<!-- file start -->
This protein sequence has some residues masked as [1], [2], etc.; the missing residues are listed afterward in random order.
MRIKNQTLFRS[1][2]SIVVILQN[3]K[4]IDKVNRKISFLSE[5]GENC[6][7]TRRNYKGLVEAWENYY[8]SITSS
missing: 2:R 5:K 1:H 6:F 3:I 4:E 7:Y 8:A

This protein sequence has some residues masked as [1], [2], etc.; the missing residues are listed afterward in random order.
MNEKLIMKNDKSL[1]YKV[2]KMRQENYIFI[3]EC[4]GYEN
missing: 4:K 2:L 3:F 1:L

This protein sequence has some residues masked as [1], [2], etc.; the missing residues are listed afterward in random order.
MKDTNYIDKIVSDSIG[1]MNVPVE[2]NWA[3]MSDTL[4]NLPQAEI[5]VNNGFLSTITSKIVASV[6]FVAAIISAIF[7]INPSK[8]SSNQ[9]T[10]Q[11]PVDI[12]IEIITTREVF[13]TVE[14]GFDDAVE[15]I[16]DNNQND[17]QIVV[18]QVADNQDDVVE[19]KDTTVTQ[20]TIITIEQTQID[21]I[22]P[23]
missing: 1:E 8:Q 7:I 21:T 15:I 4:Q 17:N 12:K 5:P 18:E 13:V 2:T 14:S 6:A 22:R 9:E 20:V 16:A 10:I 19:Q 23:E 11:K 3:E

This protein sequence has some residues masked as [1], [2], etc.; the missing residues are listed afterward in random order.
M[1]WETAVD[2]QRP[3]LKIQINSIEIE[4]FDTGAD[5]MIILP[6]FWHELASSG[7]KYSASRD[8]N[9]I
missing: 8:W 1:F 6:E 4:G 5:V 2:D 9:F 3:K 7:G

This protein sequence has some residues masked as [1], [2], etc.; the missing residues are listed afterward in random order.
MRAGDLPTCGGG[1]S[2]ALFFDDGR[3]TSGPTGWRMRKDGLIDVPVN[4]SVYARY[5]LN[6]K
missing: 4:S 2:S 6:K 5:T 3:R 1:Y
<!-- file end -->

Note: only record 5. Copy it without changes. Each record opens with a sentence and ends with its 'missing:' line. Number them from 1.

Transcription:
This protein sequence has some residues masked as [1], [2], etc.; the missing residues are listed afterward in random order.
MRAGDLPTCGGG[1]S[2]ALFFDDGR[3]TSGPTGWRMRKDGLIDVPVN[4]SVYARY[5]LN[6]K
missing: 4:S 2:S 6:K 5:T 3:R 1:Y